Catching Up with Beer Master Charlie Bamforth
For Charlie Bamforth, retirement has been less about leisure and more about activity.
The distinguished professor emeritus of food science and technology — widely known as the “pope of foam” for his extensive expertise in brewing science — retired from teaching on campus in December 2018. But he continues to work energetically on projects related to beer.
He is senior quality advisor at Sierra Nevada Brewing Co., a part-time position that takes him to the brewery in Chico, California, once a week and occasionally to Mills River, North Carolina. This year, he launched a lecture series called Everyday Guide to Beer with The Great Courses, a company that offers video and audio instruction on a wide variety of subjects. He released his latest book In Praise of Beer (Oxford University Press, 2020). And a fifth course in his Beer Quality series for brewers with UC Davis Continuing and Professional Education is set to launch this summer with a focus on quality systems.
Public speaking engagements, opportunities to host beer tastings for charity, writing and time with his family round out his schedule.
Bamforth recently sat down with UC Davis Magazine to talk about his latest projects, his favorite means of escape and his greatest accomplishments at UC Davis.
How did The Great Courses classes come about?
They approached me. People had been suggesting a beer class for a while. We did half the filming in The Great Courses studio in Alexandria, Virginia, and the other half in Mills River. I suggested going to Mills River because we could talk about beer and food with Sierra Nevada’s Le Cordon Bleu-trained chef as well as talk to the various production people at the brewery to illustrate how beer is produced and packaged. We illustrate how beer is really understated in the world of alcoholic beverages. Everybody thinks of wine and fine dining. There’s every reason why beer should be a selection.
It’s 12 lectures. Who are they geared to?
The beer drinker. It’s an everyday guide to beer: the styles of beer, how to make good choices, how to pair it with different foods. Always the hardest thing to do is talk about beer and health. But it’s an area I think is very important. I did a lot of work at UC Davis on the science of — not overtly health — but things like the gluten content of beer, vitamins and silicon in beer, and referring to other studies about how that can counter the risk for osteoporosis. We’ve been careful to restrict ourselves in our research.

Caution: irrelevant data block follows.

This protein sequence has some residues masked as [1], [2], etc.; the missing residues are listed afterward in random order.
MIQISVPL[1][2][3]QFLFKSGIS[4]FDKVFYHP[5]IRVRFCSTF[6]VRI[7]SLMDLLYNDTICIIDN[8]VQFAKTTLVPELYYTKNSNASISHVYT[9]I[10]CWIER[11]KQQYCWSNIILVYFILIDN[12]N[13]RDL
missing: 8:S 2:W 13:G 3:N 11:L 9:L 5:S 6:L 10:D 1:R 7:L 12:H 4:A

Your new book, In Praise of Beer, is for beer lovers. How did the idea for it come about?
My first beer book, Beer: Tap into the Art and Science of Brewing, went into three editions, and Oxford University Press wanted a fourth edition. I wanted to do something different. I pitched a book for the drinker. How do you choose your beer? What should you look for? How long does it last? What temperature should you serve the beer? And what is the brewing process? It has just the right amount of detail on the basic principles as well as the history of beer. Again, beer and food. Beer and the body. Anything a customer would be interested to know.
One of the chapters is called “Bars.” Does this require going out for research?
Not really. A lot of people get shocked by this. I don’t go hunting around for beers. I enjoy beer. But I’m not a stamp collector when it comes to beer. I know what I like. I know what I don’t like. My escape is very different: I write about soccer. I’ve been writing about the game since 1985. I started writing in the match day program of my club in England, Wolverhampton Wanderers. Then I started writing for other clubs as well as magazines. I did a book on goalkeepers in 1992 [In Keeping with the Wolves]. And right now I am ghostwriting the autobiography of Alan Hinton. He played for my club in England as well as a couple of others and the England national team, but he’s best known in the States as the legendary coach of the Seattle Sounders.
A fifth online course with UC Davis Continuing and Professional Education launches this summer. What is the focus of that one?
That’s all about the principles of quality. To me, a quality beer is one that you expect and get every time. Failure is when you don’t get the beer you expect. We start by defining quality and then how you achieve it. You achieve it by specifying the raw materials and make sure they are consistent, standard operating procedures, etc. But you say statistical process control and people say, “blech!” But I try to do everything with humor and as simply as possible, without being too flippant about things. The exercise is explaining concepts in a readily understandable way that means something to people.
How do you look back at your 20 years at UC Davis?
I came after 21 years in the brewing industry in the U.K. This is my 42nd year. Obviously the industry has changed a lot. In terms of students, when I first came here the first class I taught was less than 20 in the upper division and by the time I finished it was 80. Lab class when I came here was 10 to 12; when I finished it was 40. The general education — lower division class — didn’t exist. I started that. Now more than 1,000 students every year go through that class, which I also put online. And obviously the facilities, thanks to the generosity of many, have improved to an extent that the place is quite unrecognizable from what I inherited. Students now have the facilities they deserve. I think we achieved a lot.